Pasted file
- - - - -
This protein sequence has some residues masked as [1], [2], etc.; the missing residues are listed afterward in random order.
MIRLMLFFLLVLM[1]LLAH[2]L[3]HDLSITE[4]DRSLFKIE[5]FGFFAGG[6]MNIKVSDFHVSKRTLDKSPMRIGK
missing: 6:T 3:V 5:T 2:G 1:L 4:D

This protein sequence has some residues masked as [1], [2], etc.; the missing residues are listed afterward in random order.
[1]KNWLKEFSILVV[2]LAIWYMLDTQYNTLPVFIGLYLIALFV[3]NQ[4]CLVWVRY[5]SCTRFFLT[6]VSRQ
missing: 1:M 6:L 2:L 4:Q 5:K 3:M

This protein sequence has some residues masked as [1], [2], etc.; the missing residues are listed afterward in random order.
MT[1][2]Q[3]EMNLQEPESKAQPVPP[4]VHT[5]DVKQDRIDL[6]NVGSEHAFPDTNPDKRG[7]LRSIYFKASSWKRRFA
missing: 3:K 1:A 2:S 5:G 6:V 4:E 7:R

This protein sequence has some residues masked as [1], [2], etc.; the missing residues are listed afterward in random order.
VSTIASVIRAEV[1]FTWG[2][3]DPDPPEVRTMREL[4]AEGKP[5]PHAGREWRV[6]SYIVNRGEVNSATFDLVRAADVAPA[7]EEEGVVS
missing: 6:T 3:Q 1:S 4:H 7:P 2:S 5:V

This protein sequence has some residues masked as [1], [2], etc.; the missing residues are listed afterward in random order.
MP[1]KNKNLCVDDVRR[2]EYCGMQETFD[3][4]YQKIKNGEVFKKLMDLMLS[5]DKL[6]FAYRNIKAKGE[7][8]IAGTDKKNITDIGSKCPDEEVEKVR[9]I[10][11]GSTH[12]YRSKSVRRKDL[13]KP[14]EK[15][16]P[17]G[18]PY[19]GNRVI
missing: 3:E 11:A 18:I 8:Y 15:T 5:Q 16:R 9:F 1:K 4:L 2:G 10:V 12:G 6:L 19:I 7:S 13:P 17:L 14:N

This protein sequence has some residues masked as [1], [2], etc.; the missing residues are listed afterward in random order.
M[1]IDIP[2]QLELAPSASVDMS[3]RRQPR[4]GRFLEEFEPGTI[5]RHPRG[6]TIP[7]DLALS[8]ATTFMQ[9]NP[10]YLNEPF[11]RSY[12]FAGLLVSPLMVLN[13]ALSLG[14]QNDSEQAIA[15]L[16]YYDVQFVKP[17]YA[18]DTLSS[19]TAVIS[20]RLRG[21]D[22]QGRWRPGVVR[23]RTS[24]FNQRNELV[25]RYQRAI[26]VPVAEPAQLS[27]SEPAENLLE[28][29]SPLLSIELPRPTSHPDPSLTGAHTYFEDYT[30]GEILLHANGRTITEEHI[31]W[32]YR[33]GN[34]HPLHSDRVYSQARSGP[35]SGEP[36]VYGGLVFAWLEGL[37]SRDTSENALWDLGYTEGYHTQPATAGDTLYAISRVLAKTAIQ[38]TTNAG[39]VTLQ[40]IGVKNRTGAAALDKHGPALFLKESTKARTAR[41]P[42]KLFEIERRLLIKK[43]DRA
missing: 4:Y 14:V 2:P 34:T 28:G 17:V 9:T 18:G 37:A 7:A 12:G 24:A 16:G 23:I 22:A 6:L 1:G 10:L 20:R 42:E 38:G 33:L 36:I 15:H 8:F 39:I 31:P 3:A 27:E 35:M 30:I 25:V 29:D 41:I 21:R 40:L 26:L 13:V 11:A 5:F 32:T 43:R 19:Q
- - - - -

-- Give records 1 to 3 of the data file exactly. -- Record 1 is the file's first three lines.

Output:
This protein sequence has some residues masked as [1], [2], etc.; the missing residues are listed afterward in random order.
MIRLMLFFLLVLM[1]LLAH[2]L[3]HDLSITE[4]DRSLFKIE[5]FGFFAGG[6]MNIKVSDFHVSKRTLDKSPMRIGK
missing: 6:T 3:V 5:T 2:G 1:L 4:D

This protein sequence has some residues masked as [1], [2], etc.; the missing residues are listed afterward in random order.
[1]KNWLKEFSILVV[2]LAIWYMLDTQYNTLPVFIGLYLIALFV[3]NQ[4]CLVWVRY[5]SCTRFFLT[6]VSRQ
missing: 1:M 6:L 2:L 4:Q 5:K 3:M

This protein sequence has some residues masked as [1], [2], etc.; the missing residues are listed afterward in random order.
MT[1][2]Q[3]EMNLQEPESKAQPVPP[4]VHT[5]DVKQDRIDL[6]NVGSEHAFPDTNPDKRG[7]LRSIYFKASSWKRRFA
missing: 3:K 1:A 2:S 5:G 6:V 4:E 7:R